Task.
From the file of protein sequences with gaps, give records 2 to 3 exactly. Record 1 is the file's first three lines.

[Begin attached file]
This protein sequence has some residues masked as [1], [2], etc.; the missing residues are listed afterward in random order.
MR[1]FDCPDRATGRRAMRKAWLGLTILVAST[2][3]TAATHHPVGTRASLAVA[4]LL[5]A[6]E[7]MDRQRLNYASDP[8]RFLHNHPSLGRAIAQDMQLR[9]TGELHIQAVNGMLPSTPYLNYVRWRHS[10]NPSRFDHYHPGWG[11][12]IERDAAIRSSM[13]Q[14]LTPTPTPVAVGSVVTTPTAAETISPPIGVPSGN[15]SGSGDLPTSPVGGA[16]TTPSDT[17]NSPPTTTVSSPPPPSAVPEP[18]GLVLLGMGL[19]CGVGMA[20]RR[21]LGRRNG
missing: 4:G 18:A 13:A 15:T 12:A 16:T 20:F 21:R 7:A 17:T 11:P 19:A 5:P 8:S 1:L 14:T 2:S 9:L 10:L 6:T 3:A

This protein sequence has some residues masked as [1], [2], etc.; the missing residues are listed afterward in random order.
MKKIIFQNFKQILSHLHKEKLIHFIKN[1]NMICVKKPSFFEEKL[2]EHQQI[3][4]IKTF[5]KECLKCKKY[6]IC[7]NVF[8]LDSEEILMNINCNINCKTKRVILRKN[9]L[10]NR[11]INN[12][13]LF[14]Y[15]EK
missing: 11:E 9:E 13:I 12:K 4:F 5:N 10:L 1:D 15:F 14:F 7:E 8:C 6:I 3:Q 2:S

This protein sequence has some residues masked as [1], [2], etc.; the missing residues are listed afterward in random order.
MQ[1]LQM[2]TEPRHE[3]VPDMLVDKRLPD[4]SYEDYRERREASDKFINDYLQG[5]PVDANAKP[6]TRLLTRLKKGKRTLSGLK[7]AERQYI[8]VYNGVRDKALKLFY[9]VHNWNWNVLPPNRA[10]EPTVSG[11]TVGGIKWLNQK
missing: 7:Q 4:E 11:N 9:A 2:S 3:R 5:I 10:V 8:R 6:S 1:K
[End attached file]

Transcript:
This protein sequence has some residues masked as [1], [2], etc.; the missing residues are listed afterward in random order.
MKKIIFQNFKQILSHLHKEKLIHFIKN[1]NMICVKKPSFFEEKL[2]EHQQI[3][4]IKTF[5]KECLKCKKY[6]IC[7]NVF[8]LDSEEILMNINCNINCKTKRVILRKN[9]L[10]NR[11]INN[12][13]LF[14]Y[15]EK
missing: 11:E 9:E 13:I 12:K 4:F 5:N 10:L 1:D 15:F 14:F 7:E 8:C 6:I 3:Q 2:S

This protein sequence has some residues masked as [1], [2], etc.; the missing residues are listed afterward in random order.
MQ[1]LQM[2]TEPRHE[3]VPDMLVDKRLPD[4]SYEDYRERREASDKFINDYLQG[5]PVDANAKP[6]TRLLTRLKKGKRTLSGLK[7]AERQYI[8]VYNGVRDKALKLFY[9]VHNWNWNVLPPNRA[10]EPTVSG[11]TVGGIKWLNQK
missing: 7:Q 4:E 11:N 9:A 2:S 3:R 5:I 10:V 8:R 6:S 1:K